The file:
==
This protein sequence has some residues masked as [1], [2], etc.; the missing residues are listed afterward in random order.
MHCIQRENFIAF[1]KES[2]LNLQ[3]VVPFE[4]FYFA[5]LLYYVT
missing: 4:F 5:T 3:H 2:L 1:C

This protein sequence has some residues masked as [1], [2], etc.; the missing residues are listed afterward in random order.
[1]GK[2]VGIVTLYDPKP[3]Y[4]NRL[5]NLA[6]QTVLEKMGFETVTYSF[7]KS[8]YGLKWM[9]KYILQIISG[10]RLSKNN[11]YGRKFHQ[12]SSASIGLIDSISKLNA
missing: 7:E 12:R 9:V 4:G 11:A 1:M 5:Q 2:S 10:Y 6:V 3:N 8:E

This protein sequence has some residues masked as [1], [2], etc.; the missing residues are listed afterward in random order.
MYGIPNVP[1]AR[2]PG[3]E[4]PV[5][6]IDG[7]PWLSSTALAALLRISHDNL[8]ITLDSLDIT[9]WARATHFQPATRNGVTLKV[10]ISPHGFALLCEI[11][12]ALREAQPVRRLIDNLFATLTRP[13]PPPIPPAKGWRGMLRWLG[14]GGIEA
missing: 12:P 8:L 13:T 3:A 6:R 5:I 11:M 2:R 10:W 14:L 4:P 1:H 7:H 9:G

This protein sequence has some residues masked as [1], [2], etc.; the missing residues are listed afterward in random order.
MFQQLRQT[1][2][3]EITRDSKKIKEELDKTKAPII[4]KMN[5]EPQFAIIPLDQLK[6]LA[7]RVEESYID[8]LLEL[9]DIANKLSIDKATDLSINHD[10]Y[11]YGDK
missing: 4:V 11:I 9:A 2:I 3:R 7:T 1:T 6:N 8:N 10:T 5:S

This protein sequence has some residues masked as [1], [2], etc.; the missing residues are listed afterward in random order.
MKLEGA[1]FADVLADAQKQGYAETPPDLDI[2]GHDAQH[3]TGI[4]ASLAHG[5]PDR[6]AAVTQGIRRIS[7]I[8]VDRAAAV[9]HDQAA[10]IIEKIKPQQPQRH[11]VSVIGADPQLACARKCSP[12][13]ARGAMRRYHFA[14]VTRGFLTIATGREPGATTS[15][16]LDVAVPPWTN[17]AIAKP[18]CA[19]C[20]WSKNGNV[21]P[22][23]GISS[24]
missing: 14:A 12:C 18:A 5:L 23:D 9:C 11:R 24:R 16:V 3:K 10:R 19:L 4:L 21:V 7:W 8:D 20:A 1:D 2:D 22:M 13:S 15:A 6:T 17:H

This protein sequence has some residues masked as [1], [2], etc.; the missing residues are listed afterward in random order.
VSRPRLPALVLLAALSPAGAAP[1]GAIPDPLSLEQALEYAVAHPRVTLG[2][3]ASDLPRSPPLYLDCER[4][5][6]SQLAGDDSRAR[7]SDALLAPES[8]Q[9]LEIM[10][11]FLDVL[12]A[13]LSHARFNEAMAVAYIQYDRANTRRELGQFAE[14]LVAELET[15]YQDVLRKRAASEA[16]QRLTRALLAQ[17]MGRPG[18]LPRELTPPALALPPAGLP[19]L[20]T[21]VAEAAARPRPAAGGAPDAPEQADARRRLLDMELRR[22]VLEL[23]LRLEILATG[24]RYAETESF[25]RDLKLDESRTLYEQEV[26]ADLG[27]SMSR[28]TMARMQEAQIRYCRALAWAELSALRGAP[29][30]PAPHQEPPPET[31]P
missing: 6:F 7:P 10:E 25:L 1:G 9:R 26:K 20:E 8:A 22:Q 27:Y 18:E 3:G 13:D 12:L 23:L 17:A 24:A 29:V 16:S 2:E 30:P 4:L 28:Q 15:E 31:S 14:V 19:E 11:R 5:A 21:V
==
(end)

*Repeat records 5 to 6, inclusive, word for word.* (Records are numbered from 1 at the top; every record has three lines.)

This protein sequence has some residues masked as [1], [2], etc.; the missing residues are listed afterward in random order.
MKLEGA[1]FADVLADAQKQGYAETPPDLDI[2]GHDAQH[3]TGI[4]ASLAHG[5]PDR[6]AAVTQGIRRIS[7]I[8]VDRAAAV[9]HDQAA[10]IIEKIKPQQPQRH[11]VSVIGADPQLACARKCSP[12][13]ARGAMRRYHFA[14]VTRGFLTIATGREPGATTS[15][16]LDVAVPPWTN[17]AIAKP[18]CA[19]C[20]WSKNGNV[21]P[22][23]GISS[24]
missing: 14:A 12:C 18:A 5:L 23:D 9:C 11:R 24:R 16:V 3:K 10:R 19:L 4:L 21:V 7:W 8:D 20:A 1:D 2:D 22:M 13:S 15:A 6:T 17:H

This protein sequence has some residues masked as [1], [2], etc.; the missing residues are listed afterward in random order.
VSRPRLPALVLLAALSPAGAAP[1]GAIPDPLSLEQALEYAVAHPRVTLG[2][3]ASDLPRSPPLYLDCER[4][5][6]SQLAGDDSRAR[7]SDALLAPES[8]Q[9]LEIM[10][11]FLDVL[12]A[13]LSHARFNEAMAVAYIQYDRANTRRELGQFAE[14]LVAELET[15]YQDVLRKRAASEA[16]QRLTRALLAQ[17]MGRPG[18]LPRELTPPALALPPAGLP[19]L[20]T[21]VAEAAARPRPAAGGAPDAPEQADARRRLLDMELRR[22]VLEL[23]LRLEILATG[24]RYAETESF[25]RDLKLDESRTLYEQEV[26]ADLG[27]SMSR[28]TMARMQEAQIRYCRALAWAELSALRGAP[29][30]PAPHQEPPPET[31]P
missing: 6:F 7:P 10:E 25:L 1:G 9:R 26:K 20:E 8:A 22:Q 27:Y 18:E 3:G 13:D 12:L 23:L 17:A 24:A 29:V 16:S 2:E 30:P 4:L 28:Q 15:E 31:S 14:V 19:E 11:R 5:A 21:V